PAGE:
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<nettime> Imaginal Machines, Movements, and Academic Enclosures NYC 4/1
Stevphen Shukaitis on Sun, 15 Mar 2009 12:19:18 -0400 (EDT)


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<nettime> Imaginal Machines, Movements, and Academic Enclosures NYC 4/1


Imaginal Machines, Movements, and Academic Enclosures
Wednesday April 1st, 2009, 7PM
16Beaver Street, New York

The defense of a PhD dissertation is a strange moment, one where what  
often starts as a collective process of the inquiry and the social  
production of knowledge is enclosed by the legitimating apparatuses of  
the academy. Something is gained for the individual upon whom a mark  
of academic is granted (PhD from the Latin philosophi? doctor, or  
literally the status as a ?teacher of philosophy?), but also something  
is lost within that process: the individual benefits, but often to the  
neglect of the flows of social and collective creativity from which  
their work draws. This is perhaps especially the case in forms of  
research and inquiry based around describing and theorizing political  
organizing, social movements, and radical politics. While searching  
out authentic moments of political discourse is often valued as a  
moment of data collection, the idea that there might be a role for  
more participatory forms of the evaluation of research and findings,  
role which goes beyond movements as data and breaks down the positions  
of researching-subject and researched-objects, is looked on with much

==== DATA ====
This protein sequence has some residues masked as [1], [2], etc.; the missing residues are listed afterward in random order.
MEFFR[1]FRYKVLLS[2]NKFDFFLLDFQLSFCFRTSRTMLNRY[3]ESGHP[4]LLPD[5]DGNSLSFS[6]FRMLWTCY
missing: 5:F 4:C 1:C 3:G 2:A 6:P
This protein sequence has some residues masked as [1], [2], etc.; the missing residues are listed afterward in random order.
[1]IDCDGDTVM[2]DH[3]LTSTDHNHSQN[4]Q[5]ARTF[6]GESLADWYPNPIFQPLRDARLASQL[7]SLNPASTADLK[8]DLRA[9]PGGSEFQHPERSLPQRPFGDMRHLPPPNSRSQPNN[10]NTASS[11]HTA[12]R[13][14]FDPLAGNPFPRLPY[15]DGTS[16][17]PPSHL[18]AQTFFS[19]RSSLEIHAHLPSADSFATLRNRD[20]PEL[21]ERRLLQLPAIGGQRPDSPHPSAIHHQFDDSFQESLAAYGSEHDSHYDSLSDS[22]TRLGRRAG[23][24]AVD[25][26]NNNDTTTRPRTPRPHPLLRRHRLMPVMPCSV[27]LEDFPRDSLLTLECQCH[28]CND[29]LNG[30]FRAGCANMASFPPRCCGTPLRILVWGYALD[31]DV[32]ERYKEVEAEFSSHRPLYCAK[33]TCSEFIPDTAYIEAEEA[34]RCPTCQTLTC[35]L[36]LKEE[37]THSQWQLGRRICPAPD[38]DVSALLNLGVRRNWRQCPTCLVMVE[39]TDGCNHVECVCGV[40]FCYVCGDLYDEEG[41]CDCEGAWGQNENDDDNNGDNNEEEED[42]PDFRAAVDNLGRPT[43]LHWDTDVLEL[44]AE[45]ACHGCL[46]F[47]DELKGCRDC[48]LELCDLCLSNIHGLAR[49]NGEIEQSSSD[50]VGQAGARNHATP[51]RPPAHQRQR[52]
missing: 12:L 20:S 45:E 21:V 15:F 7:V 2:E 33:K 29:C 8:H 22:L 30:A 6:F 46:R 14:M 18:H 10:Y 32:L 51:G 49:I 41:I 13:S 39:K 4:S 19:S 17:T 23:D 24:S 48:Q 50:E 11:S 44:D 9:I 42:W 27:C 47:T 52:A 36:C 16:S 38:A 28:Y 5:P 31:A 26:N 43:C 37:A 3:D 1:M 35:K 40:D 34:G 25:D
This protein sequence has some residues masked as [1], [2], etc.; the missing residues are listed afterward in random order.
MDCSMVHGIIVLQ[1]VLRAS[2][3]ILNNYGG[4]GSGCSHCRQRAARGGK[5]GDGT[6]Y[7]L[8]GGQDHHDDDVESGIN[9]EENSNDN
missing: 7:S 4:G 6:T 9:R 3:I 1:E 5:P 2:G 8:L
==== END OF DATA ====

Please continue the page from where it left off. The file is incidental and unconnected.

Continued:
greater skepticism, if not outright dismissal.

But what if it was otherwise? What if rather than a moment of  
professionalizing enclosure of knowledge, it was made into a moment  
for collective reflection and celebration of the collective creativity  
from which research draws? This would perhaps be to harken back to the  
origins of the doctoral degree as the ijazat attadris wa ?l-iftta  
(?license to teach and issue legal opinions?) in the training of  
Islamic law, but rather with the difference that guiding focus is not  
the formation and constitution of the law, but rather the constituent  
processes that guide and continually compose social movements.

We invite you to join Stevphen Shukaitis, Silvia Federici, and George  
Caffentzis in a discussion and forum that will tentatively sketch out  
what such a process might be through enacting it. Stevphen will  
discuss his research on collective imagination, class composition, and  
processes of social movement, which George and Silvia will comment on,  
leading to a collective discussion and reflection, both on the  
research presented and the processes of academic legitimation in  
relation to politically engaged social research.

Electronic copies of Stevphen?s research will be made available via  
this site: http://stevphen.mahost.org/academicenclosures.html.

For more information http://www.16beavergroup.org


Stevphen Shukaitis is a lecturer at the University of Essex and a  
member of the Autonomedia editorial collective. He is the editor (with  
Erika Biddle and David Graeber) of Constituent Imagination: Militant  
Investigations // Collective Theorization (AK Press, 2007). His  
research focuses on the emergence of collective imagination in social  
movements and the changing compositions of cultural and artistic  
labor. For more on his work and writing, see http://stevphen.mahost.org.

Silvia Federici is a scholar, activist, and professor emerita at  
Hofstra University. She is the author of Caliban and the Witch: Women  
the Body and Primitive Accumulation (Autonomedia, 2004) and is the co- 
founder of the Committee for Academic Freedom in Africa.

George Caffentzis is a member of the Midnight Notes Collective and  
coordinator of the committee for Academic Freedom in Africa.


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